The Internet Perimeter Module should also be concerned with outbound connection control and the traffic which is exiting the enterprise. This is now one of the more significant goals when recent attacks have exfiltrated valuable or sensitive data from an organization. Certainly Data Leakage Prevention solutions provide sophisticated solutions to this issue, and that a significant topic in itself. However, at a more fundamental level, controlling application usage through the Internet perimeter can provide a significant improvement to the overall security posture.

Typically, a perimeter DMZ network will exist within this module, where servers like a recursive DNS server, mail relays and other servers supporting Internet services would reside. With respect to DNS, the Internet Perimeter Module will normally include the recursive DNS infrastructure to resolve addresses to support outbound connections to the Internet. DNS architecture is a topic in itself and will be covered in a subsequent White Paper.

The Internet Perimeter Module will normally need to service a number of discrete internal security zones. This includes the general user population and usually multiple zones within the Data Centre. The requirements for Internet access from the Data Centre will be very different to those of the general user population, in particular the applications crossing the Internet perimeter. As such, a dedicated isolated communication channel or channels, should be used for the various data centre applications and services to access the Internet when required.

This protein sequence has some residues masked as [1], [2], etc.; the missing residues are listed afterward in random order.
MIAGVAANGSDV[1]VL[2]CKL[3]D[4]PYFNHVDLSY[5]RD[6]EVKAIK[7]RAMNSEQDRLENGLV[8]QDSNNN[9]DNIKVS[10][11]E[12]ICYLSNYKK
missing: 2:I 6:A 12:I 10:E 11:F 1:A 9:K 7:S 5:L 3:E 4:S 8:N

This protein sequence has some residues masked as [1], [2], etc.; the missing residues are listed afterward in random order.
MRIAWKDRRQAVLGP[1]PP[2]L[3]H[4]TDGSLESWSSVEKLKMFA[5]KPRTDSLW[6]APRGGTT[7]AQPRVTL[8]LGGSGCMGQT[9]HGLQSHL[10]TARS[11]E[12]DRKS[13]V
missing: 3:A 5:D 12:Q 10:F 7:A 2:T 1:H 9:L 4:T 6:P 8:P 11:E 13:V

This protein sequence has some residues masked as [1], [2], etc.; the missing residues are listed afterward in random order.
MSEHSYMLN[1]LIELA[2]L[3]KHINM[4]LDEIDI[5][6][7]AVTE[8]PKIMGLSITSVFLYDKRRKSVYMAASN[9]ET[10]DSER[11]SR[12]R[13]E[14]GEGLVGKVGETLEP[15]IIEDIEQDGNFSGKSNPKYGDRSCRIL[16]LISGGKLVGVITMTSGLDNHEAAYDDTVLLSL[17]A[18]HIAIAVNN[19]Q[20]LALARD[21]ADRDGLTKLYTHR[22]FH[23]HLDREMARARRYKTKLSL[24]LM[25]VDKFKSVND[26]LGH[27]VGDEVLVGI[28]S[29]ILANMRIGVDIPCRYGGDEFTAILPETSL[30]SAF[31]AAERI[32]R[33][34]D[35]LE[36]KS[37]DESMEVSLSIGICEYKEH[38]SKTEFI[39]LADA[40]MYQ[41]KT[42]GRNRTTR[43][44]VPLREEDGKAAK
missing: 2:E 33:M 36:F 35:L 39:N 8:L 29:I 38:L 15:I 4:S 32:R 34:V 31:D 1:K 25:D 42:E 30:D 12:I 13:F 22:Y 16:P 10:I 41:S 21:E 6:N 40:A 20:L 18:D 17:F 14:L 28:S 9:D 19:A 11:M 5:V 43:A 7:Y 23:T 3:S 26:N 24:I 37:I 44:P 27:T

Users and Clients

The User and Client Zone is where the end user systems and devices, such as desktops, Laptops, and IP Telephones and other office systems will be connected. Today, these systems are normally not collocated with the Data Centre and usually connected through a core network or WAN link.

Within a User Zone, IP Telephone is usually run on dedicated VLANs, separate to the Users Laptops and Desktop systems.

Although this example only illustrates one zone, in a large network, usually multiple sites will exist. Each of these can be broken into multiple zones if required. While compartmentalizing the User Network into multiple security zones is a prudent practice, the use of Peer-to-Peer applications, such as Soft-Phone instances is a design consideration.

Printers and Multi-Function Devices

Printers and Multi-Function Devices often reside in the same security zone as the user population. These devices are notorious for being unpatched and having known, easily exploited vulnerabilities. Although not illustrated, it recommended they be contained within their own security zone.


The purpose of the core network module is essentially to provide high speed transport, with Quality of Service (QOS), between the various modules within the network. This may include Wide Area Network communication services, which are usually required to facilitate communication between office premisses and the Data Centre. In a larger organisation, the core network may be more than an single domain, IP routed network. It may provide IP VPN services, possibly based on MPLS, to provide separated transport services for different domains within the organisation. 

Data Centre